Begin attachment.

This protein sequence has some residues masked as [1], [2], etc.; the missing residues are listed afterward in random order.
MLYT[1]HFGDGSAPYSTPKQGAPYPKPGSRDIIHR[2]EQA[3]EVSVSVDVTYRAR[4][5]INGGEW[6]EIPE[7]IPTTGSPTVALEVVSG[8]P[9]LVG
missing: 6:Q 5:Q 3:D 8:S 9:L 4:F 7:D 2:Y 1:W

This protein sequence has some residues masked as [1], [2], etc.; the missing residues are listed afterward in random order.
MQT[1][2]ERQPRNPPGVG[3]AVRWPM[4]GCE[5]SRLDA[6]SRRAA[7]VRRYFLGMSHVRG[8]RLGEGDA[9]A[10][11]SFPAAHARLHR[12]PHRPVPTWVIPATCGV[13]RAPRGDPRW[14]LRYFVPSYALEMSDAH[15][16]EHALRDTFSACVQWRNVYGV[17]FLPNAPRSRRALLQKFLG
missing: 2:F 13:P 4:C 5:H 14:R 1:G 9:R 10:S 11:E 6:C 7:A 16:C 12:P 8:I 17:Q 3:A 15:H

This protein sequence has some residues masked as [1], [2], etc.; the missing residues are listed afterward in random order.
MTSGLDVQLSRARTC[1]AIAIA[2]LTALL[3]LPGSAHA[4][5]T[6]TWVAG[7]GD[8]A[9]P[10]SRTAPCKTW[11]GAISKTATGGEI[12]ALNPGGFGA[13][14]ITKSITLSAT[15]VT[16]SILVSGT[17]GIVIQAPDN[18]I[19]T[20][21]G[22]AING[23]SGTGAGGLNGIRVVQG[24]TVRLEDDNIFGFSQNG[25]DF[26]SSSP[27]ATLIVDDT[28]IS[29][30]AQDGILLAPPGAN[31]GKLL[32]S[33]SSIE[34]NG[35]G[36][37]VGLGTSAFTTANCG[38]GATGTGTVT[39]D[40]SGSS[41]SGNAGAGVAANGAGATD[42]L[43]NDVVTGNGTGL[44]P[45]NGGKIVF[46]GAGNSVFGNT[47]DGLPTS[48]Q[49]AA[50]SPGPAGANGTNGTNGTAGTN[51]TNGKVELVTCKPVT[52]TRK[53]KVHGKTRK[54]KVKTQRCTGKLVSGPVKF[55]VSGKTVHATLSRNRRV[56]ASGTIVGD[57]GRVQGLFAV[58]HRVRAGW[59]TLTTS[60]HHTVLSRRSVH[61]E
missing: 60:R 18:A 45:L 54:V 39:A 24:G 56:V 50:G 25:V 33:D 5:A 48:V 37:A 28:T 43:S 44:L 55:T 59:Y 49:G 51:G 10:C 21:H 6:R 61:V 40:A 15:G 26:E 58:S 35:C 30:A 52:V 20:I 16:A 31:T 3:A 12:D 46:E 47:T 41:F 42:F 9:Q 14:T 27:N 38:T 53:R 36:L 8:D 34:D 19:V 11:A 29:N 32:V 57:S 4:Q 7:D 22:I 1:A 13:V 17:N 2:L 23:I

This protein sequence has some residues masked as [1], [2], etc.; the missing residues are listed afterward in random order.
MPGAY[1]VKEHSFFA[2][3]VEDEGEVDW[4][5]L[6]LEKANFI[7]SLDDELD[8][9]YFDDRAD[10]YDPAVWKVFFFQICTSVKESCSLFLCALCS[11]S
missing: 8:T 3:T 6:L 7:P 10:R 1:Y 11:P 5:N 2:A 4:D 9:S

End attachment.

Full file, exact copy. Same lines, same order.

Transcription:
This protein sequence has some residues masked as [1], [2], etc.; the missing residues are listed afterward in random order.
MLYT[1]HFGDGSAPYSTPKQGAPYPKPGSRDIIHR[2]EQA[3]EVSVSVDVTYRAR[4][5]INGGEW[6]EIPE[7]IPTTGSPTVALEVVSG[8]P[9]LVG
missing: 6:Q 5:Q 3:D 8:S 9:L 4:F 7:D 2:Y 1:W

This protein sequence has some residues masked as [1], [2], etc.; the missing residues are listed afterward in random order.
MQT[1][2]ERQPRNPPGVG[3]AVRWPM[4]GCE[5]SRLDA[6]SRRAA[7]VRRYFLGMSHVRG[8]RLGEGDA[9]A[10][11]SFPAAHARLHR[12]PHRPVPTWVIPATCGV[13]RAPRGDPRW[14]LRYFVPSYALEMSDAH[15][16]EHALRDTFSACVQWRNVYGV[17]FLPNAPRSRRALLQKFLG
missing: 2:F 13:P 4:C 5:H 14:R 1:G 9:R 10:S 11:E 6:C 7:A 16:C 12:P 8:I 17:Q 3:A 15:H

This protein sequence has some residues masked as [1], [2], etc.; the missing residues are listed afterward in random order.
MTSGLDVQLSRARTC[1]AIAIA[2]LTALL[3]LPGSAHA[4][5]T[6]TWVAG[7]GD[8]A[9]P[10]SRTAPCKTW[11]GAISKTATGGEI[12]ALNPGGFGA[13][14]ITKSITLSAT[15]VT[16]SILVSGT[17]GIVIQAPDN[18]I[19]T[20][21]G[22]AING[23]SGTGAGGLNGIRVVQG[24]TVRLEDDNIFGFSQNG[25]DF[26]SSSP[27]ATLIVDDT[28]IS[29][30]AQDGILLAPPGAN[31]GKLL[32]S[33]SSIE[34]NG[35]G[36][37]VGLGTSAFTTANCG[38]GATGTGTVT[39]D[40]SGSS[41]SGNAGAGVAANGAGATD[42]L[43]NDVVTGNGTGL[44]P[45]NGGKIVF[46]GAGNSVFGNT[47]DGLPTS[48]Q[49]AA[50]SPGPAGANGTNGTNGTAGTN[51]TNGKVELVTCKPVT[52]TRK[53]KVHGKTRK[54]KVKTQRCTGKLVSGPVKF[55]VSGKTVHATLSRNRRV[56]ASGTIVGD[57]GRVQGLFAV[58]HRVRAGW[59]TLTTS[60]HHTVLSRRSVH[61]E
missing: 60:R 18:A 45:L 54:V 39:A 24:G 56:V 50:G 25:V 33:D 5:A 48:V 37:A 28:T 43:S 44:L 55:T 59:Y 49:G 51:G 10:C 21:H 6:R 61:V 40:A 15:G 26:E 58:S 35:C 30:A 52:V 20:I 16:A 31:T 3:A 12:D 46:E 47:T 41:F 42:F 9:Q 14:T 27:N 38:T 53:R 36:L 8:D 34:D 19:V 11:A 29:N 32:V 57:S 4:Q 7:D 22:I 1:A 13:V 17:N 2:L 23:I

This protein sequence has some residues masked as [1], [2], etc.; the missing residues are listed afterward in random order.
MPGAY[1]VKEHSFFA[2][3]VEDEGEVDW[4][5]L[6]LEKANFI[7]SLDDELD[8][9]YFDDRAD[10]YDPAVWKVFFFQICTSVKESCSLFLCALCS[11]S
missing: 8:T 3:T 6:L 7:P 10:R 1:Y 11:P 5:N 2:A 4:D 9:S